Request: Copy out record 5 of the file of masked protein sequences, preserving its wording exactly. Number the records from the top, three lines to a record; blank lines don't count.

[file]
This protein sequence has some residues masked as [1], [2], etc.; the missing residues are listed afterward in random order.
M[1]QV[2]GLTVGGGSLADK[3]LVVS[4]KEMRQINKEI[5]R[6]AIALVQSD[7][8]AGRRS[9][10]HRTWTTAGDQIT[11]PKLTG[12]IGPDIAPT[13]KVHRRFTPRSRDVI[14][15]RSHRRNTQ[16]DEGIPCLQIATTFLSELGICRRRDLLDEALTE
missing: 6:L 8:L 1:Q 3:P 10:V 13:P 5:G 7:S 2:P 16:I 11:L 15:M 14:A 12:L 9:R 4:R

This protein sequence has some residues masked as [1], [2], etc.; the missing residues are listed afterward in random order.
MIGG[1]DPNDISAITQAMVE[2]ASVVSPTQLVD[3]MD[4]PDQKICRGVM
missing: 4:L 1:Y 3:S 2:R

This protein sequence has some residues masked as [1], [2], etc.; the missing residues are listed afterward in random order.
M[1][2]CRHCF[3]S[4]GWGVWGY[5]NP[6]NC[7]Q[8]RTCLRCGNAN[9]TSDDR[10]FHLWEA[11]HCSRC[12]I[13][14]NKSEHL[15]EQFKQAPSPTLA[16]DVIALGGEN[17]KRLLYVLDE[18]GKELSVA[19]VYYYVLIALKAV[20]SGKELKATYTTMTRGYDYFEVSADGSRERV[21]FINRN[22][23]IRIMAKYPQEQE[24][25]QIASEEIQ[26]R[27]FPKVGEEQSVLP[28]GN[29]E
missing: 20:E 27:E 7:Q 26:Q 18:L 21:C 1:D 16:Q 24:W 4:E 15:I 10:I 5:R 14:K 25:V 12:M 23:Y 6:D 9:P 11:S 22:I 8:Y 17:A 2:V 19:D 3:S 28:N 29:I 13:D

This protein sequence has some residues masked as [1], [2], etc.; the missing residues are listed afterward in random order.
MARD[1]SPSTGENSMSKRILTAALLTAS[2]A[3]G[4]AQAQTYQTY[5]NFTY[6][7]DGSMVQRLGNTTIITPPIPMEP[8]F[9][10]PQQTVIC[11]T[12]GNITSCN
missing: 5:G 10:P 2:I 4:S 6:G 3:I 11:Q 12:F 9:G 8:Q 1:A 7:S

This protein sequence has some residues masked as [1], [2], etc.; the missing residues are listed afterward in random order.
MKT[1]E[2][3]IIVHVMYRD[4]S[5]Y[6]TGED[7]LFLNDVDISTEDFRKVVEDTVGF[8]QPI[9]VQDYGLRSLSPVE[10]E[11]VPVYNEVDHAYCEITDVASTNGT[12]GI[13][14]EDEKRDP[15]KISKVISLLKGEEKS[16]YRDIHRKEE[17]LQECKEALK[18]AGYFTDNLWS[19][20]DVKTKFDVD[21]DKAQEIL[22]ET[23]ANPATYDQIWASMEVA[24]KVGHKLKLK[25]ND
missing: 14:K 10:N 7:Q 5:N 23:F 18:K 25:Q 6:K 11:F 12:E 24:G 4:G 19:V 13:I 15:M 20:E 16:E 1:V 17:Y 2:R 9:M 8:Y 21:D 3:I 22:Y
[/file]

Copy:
This protein sequence has some residues masked as [1], [2], etc.; the missing residues are listed afterward in random order.
MKT[1]E[2][3]IIVHVMYRD[4]S[5]Y[6]TGED[7]LFLNDVDISTEDFRKVVEDTVGF[8]QPI[9]VQDYGLRSLSPVE[10]E[11]VPVYNEVDHAYCEITDVASTNGT[12]GI[13][14]EDEKRDP[15]KISKVISLLKGEEKS[16]YRDIHRKEE[17]LQECKEALK[18]AGYFTDNLWS[19][20]DVKTKFDVD[21]DKAQEIL[22]ET[23]ANPATYDQIWASMEVA[24]KVGHKLKLK[25]ND
missing: 14:K 10:N 7:Q 5:N 23:F 18:K 25:Q 6:K 11:F 12:E 24:G 4:G 19:V 13:I 15:M 20:E 16:E 1:V 17:Y 2:R 9:M 8:Y 21:D 3:I 22:Y